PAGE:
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Haydn's Baryton Trios - Essay Example

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Among the leading composers of the eighteenth century no one made as large a contribution to the trio literature as Joseph Haydn. Among his early ones were trio sonatas for two violins and bass. Between 1762 and 1775 Haydn composed no fewer than a hundred and twenty-six other trios for a rather unusual instrumental combination…
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Haydns Baryton Trios
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Haydn's Baryton Trios

Download file to see previous pages... This instrument is related to the bass viol, and besides the six or seven strings over its fingerboard has another set of strings attached underneath. These serve a double function: they sound in sympathetic vibration with the upper strings and may also be played pizzicato by the performer's left thumb, the neck of the baryton being open at the back. A viola, replaced by a violin in three works, and a cello supply the remaining voices. These trios in three movements are carefully elaborated and prove that Haydn knew how to produce works of art, even when forced to something like mass production. Quotations and arrangements from the composer's own symphonies and operas, and even from Gluck, may have amused his august patron (Brandenburg, 1998, p. 27).
Contemporary sources vary in their estimates of the merits of the instrument. Whereas Friedrich August Weber, a physician who was one of the most spirited musical writers of the time, praised it saying, "One seems to hear the gamba and harp at the same time," and confesses that he "was moved to tears" by its sounds, Dr. Burney, in discussing the performance of the baryton virtuoso, Andreas Lidl, who had been in the service of Prince Eszterhzy before going to London, writes: "Mr. Lidl played with exquisite taste and expression upon this ungrateful instrument, which has the additional embarrassment of base [sic] strings at the back of the neck and he accompanied himself with these; an admirable expedient in a desert, or even in a house, where there is but one musician, but to have the bother of accompanying yourself in a great concert, surrounded by idle per- formers who could take the trouble off your hands, and leave them more at liberty to execute, express, and embellish the principle melody, seemed at best a work of supererogation" (cited in Elson, 1927, p. 43).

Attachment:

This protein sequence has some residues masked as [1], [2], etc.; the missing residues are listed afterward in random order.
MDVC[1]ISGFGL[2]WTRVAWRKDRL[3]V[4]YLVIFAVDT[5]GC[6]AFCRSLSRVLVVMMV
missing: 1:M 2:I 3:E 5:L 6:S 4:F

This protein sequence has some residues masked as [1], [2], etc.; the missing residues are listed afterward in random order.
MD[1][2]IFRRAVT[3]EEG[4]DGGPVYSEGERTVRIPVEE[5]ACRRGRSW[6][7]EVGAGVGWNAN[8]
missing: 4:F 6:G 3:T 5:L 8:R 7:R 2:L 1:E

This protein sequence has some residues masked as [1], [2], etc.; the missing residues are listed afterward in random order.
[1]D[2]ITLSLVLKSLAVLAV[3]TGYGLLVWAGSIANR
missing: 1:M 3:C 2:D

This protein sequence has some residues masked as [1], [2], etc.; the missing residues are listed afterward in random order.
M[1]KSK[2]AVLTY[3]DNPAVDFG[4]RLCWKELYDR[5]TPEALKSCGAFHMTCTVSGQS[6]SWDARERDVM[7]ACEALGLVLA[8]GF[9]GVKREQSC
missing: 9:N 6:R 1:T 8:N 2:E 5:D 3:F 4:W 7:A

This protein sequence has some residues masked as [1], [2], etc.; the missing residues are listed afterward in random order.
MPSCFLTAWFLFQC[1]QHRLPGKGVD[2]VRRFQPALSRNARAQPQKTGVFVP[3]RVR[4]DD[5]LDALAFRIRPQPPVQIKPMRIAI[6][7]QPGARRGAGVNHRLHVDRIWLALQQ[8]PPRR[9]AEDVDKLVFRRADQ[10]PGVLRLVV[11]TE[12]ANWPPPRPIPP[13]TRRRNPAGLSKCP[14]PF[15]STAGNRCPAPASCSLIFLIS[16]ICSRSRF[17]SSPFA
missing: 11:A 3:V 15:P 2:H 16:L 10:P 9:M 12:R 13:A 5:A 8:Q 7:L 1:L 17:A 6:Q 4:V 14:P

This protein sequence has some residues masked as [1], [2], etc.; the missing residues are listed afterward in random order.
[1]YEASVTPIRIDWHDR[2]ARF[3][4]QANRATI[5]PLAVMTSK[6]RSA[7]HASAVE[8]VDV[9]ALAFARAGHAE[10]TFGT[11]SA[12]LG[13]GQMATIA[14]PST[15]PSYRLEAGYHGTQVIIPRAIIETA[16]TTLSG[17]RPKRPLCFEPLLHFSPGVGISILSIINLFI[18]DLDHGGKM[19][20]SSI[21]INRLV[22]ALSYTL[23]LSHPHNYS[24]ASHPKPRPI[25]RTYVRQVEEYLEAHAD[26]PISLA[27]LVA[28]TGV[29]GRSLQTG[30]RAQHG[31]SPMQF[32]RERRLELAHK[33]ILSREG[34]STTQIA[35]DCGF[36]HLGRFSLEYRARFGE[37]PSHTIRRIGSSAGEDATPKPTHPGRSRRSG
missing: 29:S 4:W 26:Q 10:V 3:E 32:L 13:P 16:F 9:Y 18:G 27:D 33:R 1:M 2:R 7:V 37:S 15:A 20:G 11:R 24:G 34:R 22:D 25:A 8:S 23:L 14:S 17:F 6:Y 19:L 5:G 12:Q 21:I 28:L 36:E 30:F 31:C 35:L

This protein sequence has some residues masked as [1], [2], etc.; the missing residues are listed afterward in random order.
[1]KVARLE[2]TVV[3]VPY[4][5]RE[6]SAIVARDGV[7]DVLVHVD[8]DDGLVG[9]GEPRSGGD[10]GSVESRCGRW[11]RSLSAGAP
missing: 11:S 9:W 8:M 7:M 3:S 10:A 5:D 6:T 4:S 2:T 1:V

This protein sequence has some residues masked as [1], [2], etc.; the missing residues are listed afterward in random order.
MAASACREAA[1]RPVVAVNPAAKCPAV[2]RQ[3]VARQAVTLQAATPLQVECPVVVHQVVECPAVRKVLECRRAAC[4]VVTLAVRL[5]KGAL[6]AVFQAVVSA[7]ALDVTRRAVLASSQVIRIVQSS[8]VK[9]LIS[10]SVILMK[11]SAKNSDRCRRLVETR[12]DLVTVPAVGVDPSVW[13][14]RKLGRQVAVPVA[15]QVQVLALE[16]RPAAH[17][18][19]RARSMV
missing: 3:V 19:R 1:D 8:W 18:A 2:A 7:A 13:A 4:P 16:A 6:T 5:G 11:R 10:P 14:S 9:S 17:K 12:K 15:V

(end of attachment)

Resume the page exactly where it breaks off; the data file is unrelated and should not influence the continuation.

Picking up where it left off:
Modern listeners, for their part, admire the characteristic features in these remarkable works: the occasional derivation of subsidiary subjects from the main ideas, intricate contrapuntal devices, interesting harmonic progressions, and delightful sound effects achieved with the baryton's peculiar pizzicato (prescribed by numbers in the score): the frequent attempts to arrange baryton trios for conventional string trio have unfortunately proved a failure, as the pieces need the baryton's distinctive sound.
And what a failure. Historically speaking, the instrument was the favorite of Prince Nikolaus Esterhzy who demanded that his musical servant compose zillions of pieces for it. Curiously, it isn't so much the presence of the baryton that has prevented greater exposure for these delightful octets (the part can be played on any suitable stringed instrument of similar range), but rather the atrocious difficultly of the two horn parts. Haydn demands that his wind players execute insanely acrobatic figurations at both the extreme top and bottom of their range, and this extraordinary wind sonority gives these works much of their sonic allure (Wellesz & Sternfeld, 1973, p. 129).
Nevertheless because of restricted usage, the baryton music was usually unpublished originally. Haydn's twenty-one works in SS/- or SA/bass setting, four of which are now lost, stem from his earliest creative periods. Called "divertimento" and "trio" in the source MSS, those that were published appeared chiefly as "Sonates en trio" These "trios" are relatively slight and objective, but as ...Download file to see next pagesRead More
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